Haynes seemingly found yet another gear after the break, as the pair continued their onslaught until the 43rd over. Lanning playing a cracking cut shot down the throat of Tammy Beaumont, ending her time at the crease on 86. Haynes by then on 98, sitting poised for a World Cup century. Their partnership of 196 puts them second all-time in the record books.

Bringing her century up in the next over, seemed Haynes catalyst to finding top gear. From that moment she put the English bowlers to the sword. Smashing 30 off her last 16 balls before being caught in the deep whilst attempting to slogged another six.

The innings turned what looked to be a likely 250 run total into a big score of 310 for the Australians. 208 of which came off the last 25 overs. Beth Mooney and Ellyse Perry channeling their inner T20 skills over the final few overs to set the solid target.

Natalie Sciver was the best of England’s bowlers with figures 2/68.

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Not without a fight

As expected, England didn’t go down without a fight. Starting off the chase slowly, much as the Australians did, they found themselves a wicket down in the first over. Megan Schutt using her variation to prompt an errant shot from Lauren Winfield-Hill.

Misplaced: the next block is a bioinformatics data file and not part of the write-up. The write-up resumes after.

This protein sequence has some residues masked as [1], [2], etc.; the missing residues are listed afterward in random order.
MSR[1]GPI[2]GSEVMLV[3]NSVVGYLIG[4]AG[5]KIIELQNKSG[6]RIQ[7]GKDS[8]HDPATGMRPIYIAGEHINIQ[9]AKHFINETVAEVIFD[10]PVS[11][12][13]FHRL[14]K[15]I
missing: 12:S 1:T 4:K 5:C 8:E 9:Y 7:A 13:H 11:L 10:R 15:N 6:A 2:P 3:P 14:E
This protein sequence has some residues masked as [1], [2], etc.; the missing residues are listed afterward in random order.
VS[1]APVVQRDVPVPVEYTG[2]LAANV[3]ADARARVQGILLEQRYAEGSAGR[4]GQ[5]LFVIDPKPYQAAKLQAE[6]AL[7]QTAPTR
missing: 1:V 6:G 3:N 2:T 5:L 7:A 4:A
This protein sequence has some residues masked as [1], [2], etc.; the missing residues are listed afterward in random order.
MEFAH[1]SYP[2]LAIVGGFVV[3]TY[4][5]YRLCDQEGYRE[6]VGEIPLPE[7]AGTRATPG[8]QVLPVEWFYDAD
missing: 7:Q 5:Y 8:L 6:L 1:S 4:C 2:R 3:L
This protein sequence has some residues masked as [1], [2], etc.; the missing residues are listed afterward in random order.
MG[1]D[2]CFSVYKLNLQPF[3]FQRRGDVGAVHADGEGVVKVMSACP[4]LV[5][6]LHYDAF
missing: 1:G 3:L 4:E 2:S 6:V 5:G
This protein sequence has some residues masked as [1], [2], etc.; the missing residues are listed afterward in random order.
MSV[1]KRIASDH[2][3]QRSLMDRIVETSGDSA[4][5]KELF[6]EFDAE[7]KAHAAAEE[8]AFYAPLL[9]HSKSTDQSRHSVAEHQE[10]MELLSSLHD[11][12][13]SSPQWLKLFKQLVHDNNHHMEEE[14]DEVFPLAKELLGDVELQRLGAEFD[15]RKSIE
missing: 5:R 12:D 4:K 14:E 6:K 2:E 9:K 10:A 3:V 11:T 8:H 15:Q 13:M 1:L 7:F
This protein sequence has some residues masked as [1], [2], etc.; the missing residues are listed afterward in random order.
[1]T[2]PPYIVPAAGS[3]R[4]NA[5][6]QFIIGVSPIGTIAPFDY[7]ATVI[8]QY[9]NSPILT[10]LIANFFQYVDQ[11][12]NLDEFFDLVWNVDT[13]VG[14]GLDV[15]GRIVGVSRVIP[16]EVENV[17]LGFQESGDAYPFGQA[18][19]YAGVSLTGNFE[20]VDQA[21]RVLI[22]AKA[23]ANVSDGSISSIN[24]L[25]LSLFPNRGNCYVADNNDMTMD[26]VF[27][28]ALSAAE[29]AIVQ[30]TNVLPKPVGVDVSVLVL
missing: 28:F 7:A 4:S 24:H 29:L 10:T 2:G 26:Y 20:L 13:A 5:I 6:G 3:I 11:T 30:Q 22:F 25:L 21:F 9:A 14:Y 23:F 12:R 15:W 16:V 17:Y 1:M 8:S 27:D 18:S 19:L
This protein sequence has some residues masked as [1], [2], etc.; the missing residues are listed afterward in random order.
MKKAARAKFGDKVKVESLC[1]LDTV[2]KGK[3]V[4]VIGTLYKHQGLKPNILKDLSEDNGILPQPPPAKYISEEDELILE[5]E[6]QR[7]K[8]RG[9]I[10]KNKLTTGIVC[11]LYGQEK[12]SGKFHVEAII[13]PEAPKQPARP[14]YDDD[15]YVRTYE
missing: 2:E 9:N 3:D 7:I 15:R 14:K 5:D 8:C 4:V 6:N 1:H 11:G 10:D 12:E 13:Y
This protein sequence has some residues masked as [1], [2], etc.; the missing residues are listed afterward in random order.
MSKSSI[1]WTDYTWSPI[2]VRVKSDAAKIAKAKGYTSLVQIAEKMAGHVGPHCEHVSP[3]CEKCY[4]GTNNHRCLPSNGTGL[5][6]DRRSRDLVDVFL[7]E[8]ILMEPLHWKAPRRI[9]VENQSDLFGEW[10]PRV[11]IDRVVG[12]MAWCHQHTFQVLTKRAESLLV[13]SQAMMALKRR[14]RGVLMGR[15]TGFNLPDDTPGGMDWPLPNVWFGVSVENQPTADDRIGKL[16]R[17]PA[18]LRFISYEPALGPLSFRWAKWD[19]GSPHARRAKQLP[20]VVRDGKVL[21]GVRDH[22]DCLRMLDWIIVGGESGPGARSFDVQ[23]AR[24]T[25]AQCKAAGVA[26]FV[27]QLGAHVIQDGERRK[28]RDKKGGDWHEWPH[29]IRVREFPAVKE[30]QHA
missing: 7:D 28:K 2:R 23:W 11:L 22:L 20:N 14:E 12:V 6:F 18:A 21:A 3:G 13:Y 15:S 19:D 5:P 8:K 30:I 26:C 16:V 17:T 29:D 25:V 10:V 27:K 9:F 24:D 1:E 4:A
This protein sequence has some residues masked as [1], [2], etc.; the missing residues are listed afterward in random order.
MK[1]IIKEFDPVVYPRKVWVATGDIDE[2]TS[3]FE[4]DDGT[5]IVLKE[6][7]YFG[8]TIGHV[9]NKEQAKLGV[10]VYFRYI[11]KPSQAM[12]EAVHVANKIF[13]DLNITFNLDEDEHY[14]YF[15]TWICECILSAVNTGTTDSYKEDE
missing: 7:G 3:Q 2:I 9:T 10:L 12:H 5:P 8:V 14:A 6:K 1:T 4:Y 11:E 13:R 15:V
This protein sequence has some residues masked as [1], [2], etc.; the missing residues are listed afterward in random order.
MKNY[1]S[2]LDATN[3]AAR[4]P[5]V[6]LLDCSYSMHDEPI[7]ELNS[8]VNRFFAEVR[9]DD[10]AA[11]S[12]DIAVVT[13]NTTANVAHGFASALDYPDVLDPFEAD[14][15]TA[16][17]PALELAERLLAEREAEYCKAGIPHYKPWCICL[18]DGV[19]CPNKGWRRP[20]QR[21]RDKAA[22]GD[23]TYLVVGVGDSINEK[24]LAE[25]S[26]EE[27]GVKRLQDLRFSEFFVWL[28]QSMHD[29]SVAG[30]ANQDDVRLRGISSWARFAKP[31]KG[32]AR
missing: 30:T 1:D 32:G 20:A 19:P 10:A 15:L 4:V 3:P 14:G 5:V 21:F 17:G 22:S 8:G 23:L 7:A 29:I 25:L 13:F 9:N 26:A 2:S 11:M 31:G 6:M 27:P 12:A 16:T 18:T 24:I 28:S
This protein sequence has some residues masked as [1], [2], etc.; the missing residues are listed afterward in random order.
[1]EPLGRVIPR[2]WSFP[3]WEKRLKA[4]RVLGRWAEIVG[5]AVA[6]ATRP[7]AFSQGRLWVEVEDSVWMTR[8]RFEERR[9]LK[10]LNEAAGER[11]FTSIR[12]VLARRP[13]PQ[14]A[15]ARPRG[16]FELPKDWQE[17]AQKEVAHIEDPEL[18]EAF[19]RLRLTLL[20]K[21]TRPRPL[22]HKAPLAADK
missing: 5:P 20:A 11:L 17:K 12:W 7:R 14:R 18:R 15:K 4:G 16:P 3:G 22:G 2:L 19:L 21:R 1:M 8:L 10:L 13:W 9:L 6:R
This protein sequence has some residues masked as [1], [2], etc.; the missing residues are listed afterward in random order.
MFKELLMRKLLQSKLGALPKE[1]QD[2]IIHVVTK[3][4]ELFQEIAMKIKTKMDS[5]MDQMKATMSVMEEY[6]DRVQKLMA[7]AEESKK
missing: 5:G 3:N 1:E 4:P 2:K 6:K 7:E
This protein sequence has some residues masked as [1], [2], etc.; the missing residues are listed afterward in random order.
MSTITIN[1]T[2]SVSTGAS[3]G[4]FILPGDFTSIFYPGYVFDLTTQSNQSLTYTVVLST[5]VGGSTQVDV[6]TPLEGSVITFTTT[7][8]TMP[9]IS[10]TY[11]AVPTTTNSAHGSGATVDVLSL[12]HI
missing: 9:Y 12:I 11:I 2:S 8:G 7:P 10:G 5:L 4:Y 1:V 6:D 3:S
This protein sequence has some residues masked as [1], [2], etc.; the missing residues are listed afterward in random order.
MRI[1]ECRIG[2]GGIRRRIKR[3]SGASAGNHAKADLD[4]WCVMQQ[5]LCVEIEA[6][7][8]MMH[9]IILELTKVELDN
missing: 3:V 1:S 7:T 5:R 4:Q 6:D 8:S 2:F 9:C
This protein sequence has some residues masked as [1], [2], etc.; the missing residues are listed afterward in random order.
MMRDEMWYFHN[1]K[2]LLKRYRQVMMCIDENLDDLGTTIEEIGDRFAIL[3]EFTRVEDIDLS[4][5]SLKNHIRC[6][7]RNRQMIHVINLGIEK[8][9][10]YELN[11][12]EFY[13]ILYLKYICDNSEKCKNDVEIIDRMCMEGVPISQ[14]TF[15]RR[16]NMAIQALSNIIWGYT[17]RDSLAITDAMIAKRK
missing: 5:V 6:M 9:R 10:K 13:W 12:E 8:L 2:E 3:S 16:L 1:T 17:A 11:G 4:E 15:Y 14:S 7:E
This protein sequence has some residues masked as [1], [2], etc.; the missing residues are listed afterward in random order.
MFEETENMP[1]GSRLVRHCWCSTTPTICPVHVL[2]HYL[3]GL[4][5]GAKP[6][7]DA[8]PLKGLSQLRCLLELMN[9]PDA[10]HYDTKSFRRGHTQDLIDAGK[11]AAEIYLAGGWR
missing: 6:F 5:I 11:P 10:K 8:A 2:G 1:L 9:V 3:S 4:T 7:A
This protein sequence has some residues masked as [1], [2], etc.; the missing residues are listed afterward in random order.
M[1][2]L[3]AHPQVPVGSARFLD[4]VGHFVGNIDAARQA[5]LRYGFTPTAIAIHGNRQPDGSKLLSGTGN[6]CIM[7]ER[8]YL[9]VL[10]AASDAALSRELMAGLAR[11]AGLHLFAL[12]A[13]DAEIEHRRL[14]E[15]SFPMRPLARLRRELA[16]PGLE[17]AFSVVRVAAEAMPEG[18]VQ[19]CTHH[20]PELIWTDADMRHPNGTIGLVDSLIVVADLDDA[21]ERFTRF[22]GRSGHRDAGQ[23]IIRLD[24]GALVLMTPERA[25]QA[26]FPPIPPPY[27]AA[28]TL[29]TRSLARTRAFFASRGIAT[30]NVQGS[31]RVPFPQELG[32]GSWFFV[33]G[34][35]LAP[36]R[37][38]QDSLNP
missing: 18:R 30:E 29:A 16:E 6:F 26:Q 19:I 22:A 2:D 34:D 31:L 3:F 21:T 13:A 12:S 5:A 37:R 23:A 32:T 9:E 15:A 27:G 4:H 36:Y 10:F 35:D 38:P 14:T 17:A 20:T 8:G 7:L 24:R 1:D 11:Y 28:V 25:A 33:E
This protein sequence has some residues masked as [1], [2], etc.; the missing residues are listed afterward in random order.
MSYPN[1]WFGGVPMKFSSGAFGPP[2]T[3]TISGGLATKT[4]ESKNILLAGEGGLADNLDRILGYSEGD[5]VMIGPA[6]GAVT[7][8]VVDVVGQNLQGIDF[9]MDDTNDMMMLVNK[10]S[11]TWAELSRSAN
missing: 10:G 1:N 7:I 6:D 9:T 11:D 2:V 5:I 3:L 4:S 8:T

Beaumont and Captain Heather Knight settled things for the English, as they dug in and looked to build the run rate. Just as it appeared both batters were comfortable, Tahlia McGrath made the breakthrough with a beautifully pitched ball. Knight picking out Lanning on the drive for 40.

Not done with yet, Beaumont, who had brought up her half-century, appeared to take a back seat. The newcomer to the crease Sciver, not wasting any time grasping the speed of the game, and taking over the chase.

Sitting at 2/144 at the end of the 27th over, England looked a real chance. Beaumont however, was caught out of her ground three balls later for 74, and suddenly the momentum swung back Australia’s way.

Sciver going on to make an impressive 109 off 85 balls, but the support wasn’t there from the other batters. Jones, Danni Wyatt, and Sophie Ecclestone all falling cheaply, with Sophia Dunkley and Brunt unable to go on with their starts.

England running out of balls 12 runs short on 298. The Australian bowlers sharing the spoils with Jess Jonassen, Tahlia McGrath, and Alana King all taking multiple wickets.

Tributes flowed

An emotional 48 hours preceded for the players with the shock passing of Australian cricket legends Rod Marsh and Shane Warne.

Commencing with a beautiful tribute and moment of silence prior to the start of play. Both Marsh and Warne were recognised, and remembered, for having large impacts in both countries through their play, coaching, and commentary.

Memories of “Caught Marsh, bowled Lillee” and the infamous “Gatting Ball” flooded the microphone as the crowd viewed the photos on the big screen.

Reflecting the depth of the emotions being felt, both teams held their own tributes before the first ball was bowled. The Australian team formed a circle to embrace each other in a moment’s remembrance, as a knee was taken around the ground by the English. Both teams also sporting dual black armbands.

Shortly after play commenced, Victorian Premier Dan Andrews announced that an agreement had already been reached for the Great Southern Stand at The MCG, the home of cricket, to be renamed the S.K. Warne Stand.